A full English breakfast is a thing of beauty, but eating lots of processed meats can increase our risk of developing cancer. Researchers are constantly on the hunt for ways to reduce the risks of processed meat, and have recently had a breakthrough with a Japanese knotweed extract! So, could Japanese knotweed (a plant we've all come to fear) be the secret to enjoying a fry up without fear?
The problem with processed meats
We're not naive to the idea of processed meats being bad for us, but do you know why they're bad? One of the reasons is that processed meats contain nitrite, a popular preservative, that's processed by our bodies to become nitrosamines. These chemicals have been linked to a higher risk of colorectal cancers, so researchers have been trying lots of different things to lower the number of harmful chemicals in the foods we eat.
Phytochemicals to reduce nitrite in meat products (PHYTOME)
PHYTOME is a research initiative across the EU that's encouraging scientists to find new ways to reduce the nitrite in processed meats. The aim of PHYTOME is to find plant-based extracts and alternatives that will make it safer for us to consume meat. All of their research so far has indicated that supplementing meat with specific chemicals can drastically reduce the production of nitrosamines in the body.
How do researchers test this?
In order to determine whether a certain plant extract can reduce the nitrite in food, researchers ask participants to eat a variety of different meats throughout a specific period, in this case, 2 weeks. At first, they eat conventional processed red meat, then white meat, then red meat that's got the additional natural extracts. Following each dietary period, researchers carry out tests to determine what level of nitrites are present in their bodies. This can be tested through saliva, urine etc.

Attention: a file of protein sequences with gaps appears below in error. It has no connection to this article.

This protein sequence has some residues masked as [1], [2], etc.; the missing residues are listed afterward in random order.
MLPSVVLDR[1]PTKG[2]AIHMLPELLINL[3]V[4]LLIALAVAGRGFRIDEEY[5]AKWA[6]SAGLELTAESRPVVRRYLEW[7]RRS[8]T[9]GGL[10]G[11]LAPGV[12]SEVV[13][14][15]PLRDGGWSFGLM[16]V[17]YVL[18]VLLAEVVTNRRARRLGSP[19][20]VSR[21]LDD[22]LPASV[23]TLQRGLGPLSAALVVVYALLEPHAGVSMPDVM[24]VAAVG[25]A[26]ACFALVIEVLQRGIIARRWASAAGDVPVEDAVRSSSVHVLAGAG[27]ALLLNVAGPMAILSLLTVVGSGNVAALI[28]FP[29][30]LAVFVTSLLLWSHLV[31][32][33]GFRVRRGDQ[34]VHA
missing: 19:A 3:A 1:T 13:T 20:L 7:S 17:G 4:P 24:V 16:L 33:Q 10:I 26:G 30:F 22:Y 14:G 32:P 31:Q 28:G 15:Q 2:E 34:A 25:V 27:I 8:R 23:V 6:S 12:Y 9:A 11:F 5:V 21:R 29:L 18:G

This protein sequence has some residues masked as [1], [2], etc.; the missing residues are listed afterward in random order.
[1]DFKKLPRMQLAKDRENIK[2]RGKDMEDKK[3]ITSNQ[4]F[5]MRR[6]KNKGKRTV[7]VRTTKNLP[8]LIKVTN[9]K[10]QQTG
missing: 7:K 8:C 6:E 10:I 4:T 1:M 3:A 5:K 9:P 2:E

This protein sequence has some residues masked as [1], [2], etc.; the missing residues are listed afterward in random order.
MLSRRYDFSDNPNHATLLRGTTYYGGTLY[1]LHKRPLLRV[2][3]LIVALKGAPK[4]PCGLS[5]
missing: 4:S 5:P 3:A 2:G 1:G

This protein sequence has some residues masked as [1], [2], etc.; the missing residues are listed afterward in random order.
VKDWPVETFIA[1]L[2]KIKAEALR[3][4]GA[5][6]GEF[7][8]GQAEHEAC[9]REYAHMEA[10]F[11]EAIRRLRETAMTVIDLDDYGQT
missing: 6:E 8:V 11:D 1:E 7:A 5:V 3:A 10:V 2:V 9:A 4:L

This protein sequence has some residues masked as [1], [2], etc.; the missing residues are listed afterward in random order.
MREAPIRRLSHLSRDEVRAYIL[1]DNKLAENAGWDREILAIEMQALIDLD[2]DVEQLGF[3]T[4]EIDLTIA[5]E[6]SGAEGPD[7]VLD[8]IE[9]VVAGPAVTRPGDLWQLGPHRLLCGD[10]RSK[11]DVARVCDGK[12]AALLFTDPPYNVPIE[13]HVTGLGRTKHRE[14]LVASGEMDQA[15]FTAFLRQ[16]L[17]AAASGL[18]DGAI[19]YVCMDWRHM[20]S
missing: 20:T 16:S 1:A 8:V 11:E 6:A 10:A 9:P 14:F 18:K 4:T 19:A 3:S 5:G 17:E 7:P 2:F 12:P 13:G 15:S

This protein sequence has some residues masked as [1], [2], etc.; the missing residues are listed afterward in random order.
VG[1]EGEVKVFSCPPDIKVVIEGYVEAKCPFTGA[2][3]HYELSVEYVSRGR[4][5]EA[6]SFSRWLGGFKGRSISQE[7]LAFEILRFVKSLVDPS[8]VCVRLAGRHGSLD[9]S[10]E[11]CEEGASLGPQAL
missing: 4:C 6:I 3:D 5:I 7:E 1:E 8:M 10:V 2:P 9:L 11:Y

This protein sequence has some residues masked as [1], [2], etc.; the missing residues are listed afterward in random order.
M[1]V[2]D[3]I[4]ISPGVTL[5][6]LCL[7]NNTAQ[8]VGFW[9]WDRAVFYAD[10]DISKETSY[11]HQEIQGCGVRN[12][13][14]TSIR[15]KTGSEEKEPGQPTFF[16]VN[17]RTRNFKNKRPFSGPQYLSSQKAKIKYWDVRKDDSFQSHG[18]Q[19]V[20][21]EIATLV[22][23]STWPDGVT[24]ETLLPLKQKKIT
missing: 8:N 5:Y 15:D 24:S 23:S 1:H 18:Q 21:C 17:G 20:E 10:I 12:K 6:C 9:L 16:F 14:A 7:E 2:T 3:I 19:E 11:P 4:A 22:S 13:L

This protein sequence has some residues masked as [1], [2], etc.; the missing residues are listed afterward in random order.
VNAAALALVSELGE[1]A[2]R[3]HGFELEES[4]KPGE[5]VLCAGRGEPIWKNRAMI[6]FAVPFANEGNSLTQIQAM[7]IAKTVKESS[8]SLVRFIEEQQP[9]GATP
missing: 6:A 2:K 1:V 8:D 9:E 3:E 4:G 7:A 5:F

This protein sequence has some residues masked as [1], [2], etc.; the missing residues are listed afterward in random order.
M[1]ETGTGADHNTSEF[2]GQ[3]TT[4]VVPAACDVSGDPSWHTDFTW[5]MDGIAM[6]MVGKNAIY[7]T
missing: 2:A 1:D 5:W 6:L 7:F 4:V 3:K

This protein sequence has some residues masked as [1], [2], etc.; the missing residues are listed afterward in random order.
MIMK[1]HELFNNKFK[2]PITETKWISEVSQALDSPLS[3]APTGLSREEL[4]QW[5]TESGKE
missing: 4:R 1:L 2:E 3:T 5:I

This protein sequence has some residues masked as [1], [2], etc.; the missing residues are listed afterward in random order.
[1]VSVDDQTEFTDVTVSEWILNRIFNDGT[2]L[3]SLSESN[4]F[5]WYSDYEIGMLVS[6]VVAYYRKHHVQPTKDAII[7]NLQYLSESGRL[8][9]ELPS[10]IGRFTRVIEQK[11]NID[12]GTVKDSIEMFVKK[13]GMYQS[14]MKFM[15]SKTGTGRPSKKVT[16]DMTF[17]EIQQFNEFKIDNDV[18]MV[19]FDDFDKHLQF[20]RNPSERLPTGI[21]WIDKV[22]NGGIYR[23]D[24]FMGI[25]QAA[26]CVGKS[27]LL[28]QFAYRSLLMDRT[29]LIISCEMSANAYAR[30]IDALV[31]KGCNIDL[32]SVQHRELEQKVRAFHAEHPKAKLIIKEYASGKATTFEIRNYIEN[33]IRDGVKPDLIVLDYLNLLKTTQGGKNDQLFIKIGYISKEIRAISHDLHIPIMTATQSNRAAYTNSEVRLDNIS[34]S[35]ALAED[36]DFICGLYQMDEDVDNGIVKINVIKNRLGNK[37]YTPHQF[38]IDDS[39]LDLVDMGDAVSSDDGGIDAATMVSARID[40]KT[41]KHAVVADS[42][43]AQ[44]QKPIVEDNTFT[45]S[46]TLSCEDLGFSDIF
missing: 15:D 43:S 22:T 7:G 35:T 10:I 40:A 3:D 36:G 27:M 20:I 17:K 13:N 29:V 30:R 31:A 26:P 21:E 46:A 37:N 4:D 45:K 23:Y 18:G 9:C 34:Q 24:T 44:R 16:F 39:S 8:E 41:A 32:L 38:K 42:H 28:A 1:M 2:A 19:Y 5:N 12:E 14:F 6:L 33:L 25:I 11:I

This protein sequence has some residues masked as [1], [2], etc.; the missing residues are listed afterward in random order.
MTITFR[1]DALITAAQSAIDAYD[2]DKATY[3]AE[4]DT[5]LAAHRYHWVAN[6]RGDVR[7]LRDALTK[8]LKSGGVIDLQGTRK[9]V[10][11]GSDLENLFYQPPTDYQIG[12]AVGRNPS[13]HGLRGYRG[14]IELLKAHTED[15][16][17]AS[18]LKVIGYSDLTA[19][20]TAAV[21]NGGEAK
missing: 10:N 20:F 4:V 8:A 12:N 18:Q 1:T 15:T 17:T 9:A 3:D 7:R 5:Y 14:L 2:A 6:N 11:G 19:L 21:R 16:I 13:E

Is knotweed the answer?
In a recent study, researchers explain how they extracted resveratrol from Japanese knotweed and added it to red meats to see if they could reduce the cancer-causing compounds. The results are in! The Japanese knotweed extract DID reduce the creation of cancer-causing compounds in the body. Professor Kuhnle, a researcher on the project, said:
"This (study) suggests that natural additives could be used to reduce some of the potentially harmful effects of nitrite, even in foods where it is not possible to take out nitrite preservatives altogether."
Why not use other extracts?
Resveratrol is a compound that's found in a lot of other foods too including red wine, fruits and nuts. A Japanese knotweed extract was chosen for the experiment because it didn't change the texture or flavour of the meat, and it isn't a potential allergen, unlike some nut extracts.
Final words from registered dietitian, Duane Mellor:
"Although this (research) may help resolve one of the health challenges from consuming foods like bacon and sausages, their salt and fat intake needs to be considered as these are not desirable health-wise. Perhaps sausages and bacon are not quite health foods yet!"
Japanese knotweed in your garden
While it's true that Japanese knotweed may have some health benefits, particularly when we're talking about processed foods, it certainly isn't beneficial if it pops up in your garden. Japanese knotweed is an invasive plant species that can cause a whole range of problems for you as a homeowner. First and foremost, it can spread rapidly and cause problems with your neighbours. But left to grow, it can eventually cause structural damage and even prevent you from selling your home!
If you think you might have Japanese knotweed in your garden, it's vital that you seek professional help right away! Here at Taylor Total Weed Control, we offer a range of effective Japanese knotweed treatments. Start your Japanese knotweed control process by requesting a FREE survey.
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